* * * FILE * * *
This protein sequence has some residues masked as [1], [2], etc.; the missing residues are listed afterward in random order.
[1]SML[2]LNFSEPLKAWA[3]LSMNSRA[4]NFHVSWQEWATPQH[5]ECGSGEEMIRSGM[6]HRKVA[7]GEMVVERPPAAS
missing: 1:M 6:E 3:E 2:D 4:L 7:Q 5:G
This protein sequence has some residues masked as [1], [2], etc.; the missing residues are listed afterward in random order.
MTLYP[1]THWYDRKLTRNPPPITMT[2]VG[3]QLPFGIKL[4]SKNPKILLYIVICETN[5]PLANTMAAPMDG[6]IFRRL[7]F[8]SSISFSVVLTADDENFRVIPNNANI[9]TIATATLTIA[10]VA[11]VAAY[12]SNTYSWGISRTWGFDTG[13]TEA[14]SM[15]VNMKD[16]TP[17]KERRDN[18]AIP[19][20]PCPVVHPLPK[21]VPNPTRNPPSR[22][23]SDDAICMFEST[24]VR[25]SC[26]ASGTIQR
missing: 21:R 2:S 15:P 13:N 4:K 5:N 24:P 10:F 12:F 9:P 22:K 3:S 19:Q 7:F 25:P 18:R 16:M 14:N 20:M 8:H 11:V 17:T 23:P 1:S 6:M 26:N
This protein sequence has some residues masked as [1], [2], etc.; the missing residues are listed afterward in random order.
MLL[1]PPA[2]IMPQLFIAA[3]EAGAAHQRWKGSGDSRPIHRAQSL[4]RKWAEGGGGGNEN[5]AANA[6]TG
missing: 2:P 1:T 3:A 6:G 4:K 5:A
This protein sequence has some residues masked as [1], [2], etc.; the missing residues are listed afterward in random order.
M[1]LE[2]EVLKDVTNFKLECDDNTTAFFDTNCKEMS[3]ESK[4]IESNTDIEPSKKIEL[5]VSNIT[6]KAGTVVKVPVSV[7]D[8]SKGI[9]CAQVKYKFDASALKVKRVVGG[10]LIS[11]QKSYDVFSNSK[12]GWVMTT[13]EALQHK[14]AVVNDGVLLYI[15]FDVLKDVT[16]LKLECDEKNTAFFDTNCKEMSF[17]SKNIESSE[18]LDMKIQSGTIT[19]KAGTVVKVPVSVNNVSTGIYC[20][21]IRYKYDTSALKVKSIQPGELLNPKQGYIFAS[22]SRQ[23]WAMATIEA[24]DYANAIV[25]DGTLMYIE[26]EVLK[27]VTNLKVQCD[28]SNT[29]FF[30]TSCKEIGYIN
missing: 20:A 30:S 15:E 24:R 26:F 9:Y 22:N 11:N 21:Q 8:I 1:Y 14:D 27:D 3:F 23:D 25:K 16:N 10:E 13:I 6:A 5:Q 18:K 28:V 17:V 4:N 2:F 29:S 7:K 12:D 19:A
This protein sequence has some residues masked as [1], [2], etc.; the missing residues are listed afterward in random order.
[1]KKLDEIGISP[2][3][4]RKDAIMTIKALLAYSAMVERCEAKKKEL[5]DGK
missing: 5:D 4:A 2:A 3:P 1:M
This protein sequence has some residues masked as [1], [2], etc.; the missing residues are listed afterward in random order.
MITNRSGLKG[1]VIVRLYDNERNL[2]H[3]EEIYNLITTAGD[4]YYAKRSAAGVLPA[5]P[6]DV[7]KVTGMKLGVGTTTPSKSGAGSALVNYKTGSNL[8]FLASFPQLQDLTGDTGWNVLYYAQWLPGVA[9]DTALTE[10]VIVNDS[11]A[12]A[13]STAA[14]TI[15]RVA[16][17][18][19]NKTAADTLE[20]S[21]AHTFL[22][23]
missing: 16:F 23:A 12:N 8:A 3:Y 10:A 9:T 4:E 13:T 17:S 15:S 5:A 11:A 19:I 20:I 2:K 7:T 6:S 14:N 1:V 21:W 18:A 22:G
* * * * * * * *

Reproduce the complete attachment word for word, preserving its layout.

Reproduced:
This protein sequence has some residues masked as [1], [2], etc.; the missing residues are listed afterward in random order.
[1]SML[2]LNFSEPLKAWA[3]LSMNSRA[4]NFHVSWQEWATPQH[5]ECGSGEEMIRSGM[6]HRKVA[7]GEMVVERPPAAS
missing: 1:M 6:E 3:E 2:D 4:L 7:Q 5:G
This protein sequence has some residues masked as [1], [2], etc.; the missing residues are listed afterward in random order.
MTLYP[1]THWYDRKLTRNPPPITMT[2]VG[3]QLPFGIKL[4]SKNPKILLYIVICETN[5]PLANTMAAPMDG[6]IFRRL[7]F[8]SSISFSVVLTADDENFRVIPNNANI[9]TIATATLTIA[10]VA[11]VAAY[12]SNTYSWGISRTWGFDTG[13]TEA[14]SM[15]VNMKD[16]TP[17]KERRDN[18]AIP[19][20]PCPVVHPLPK[21]VPNPTRNPPSR[22][23]SDDAICMFEST[24]VR[25]SC[26]ASGTIQR
missing: 21:R 2:S 15:P 13:N 4:K 5:N 24:P 10:F 12:F 9:P 22:K 3:S 19:Q 7:F 25:P 18:R 16:M 14:N 20:M 8:H 11:V 17:T 23:P 1:S 6:M 26:N
This protein sequence has some residues masked as [1], [2], etc.; the missing residues are listed afterward in random order.
MLL[1]PPA[2]IMPQLFIAA[3]EAGAAHQRWKGSGDSRPIHRAQSL[4]RKWAEGGGGGNEN[5]AANA[6]TG
missing: 2:P 1:T 3:A 6:G 4:K 5:A
This protein sequence has some residues masked as [1], [2], etc.; the missing residues are listed afterward in random order.
M[1]LE[2]EVLKDVTNFKLECDDNTTAFFDTNCKEMS[3]ESK[4]IESNTDIEPSKKIEL[5]VSNIT[6]KAGTVVKVPVSV[7]D[8]SKGI[9]CAQVKYKFDASALKVKRVVGG[10]LIS[11]QKSYDVFSNSK[12]GWVMTT[13]EALQHK[14]AVVNDGVLLYI[15]FDVLKDVT[16]LKLECDEKNTAFFDTNCKEMSF[17]SKNIESSE[18]LDMKIQSGTIT[19]KAGTVVKVPVSVNNVSTGIYC[20][21]IRYKYDTSALKVKSIQPGELLNPKQGYIFAS[22]SRQ[23]WAMATIEA[24]DYANAIV[25]DGTLMYIE[26]EVLK[27]VTNLKVQCD[28]SNT[29]FF[30]TSCKEIGYIN
missing: 20:A 30:S 15:E 24:R 26:F 9:Y 22:N 11:N 21:Q 8:I 1:Y 14:D 27:D 3:F 23:D 25:K 16:N 10:E 13:I 6:A 5:Q 18:K 28:V 17:V 4:N 2:F 29:S 7:K 12:D 19:A
This protein sequence has some residues masked as [1], [2], etc.; the missing residues are listed afterward in random order.
[1]KKLDEIGISP[2][3][4]RKDAIMTIKALLAYSAMVERCEAKKKEL[5]DGK
missing: 5:D 4:A 2:A 3:P 1:M
This protein sequence has some residues masked as [1], [2], etc.; the missing residues are listed afterward in random order.
MITNRSGLKG[1]VIVRLYDNERNL[2]H[3]EEIYNLITTAGD[4]YYAKRSAAGVLPA[5]P[6]DV[7]KVTGMKLGVGTTTPSKSGAGSALVNYKTGSNL[8]FLASFPQLQDLTGDTGWNVLYYAQWLPGVA[9]DTALTE[10]VIVNDS[11]A[12]A[13]STAA[14]TI[15]RVA[16][17][18][19]NKTAADTLE[20]S[21]AHTFL[22][23]
missing: 16:F 23:A 12:N 8:A 3:Y 10:A 9:T 4:E 13:T 17:S 15:S 5:A 11:A 19:I 20:I 2:K 7:T 6:S 14:N 1:V 21:W 18:A 22:G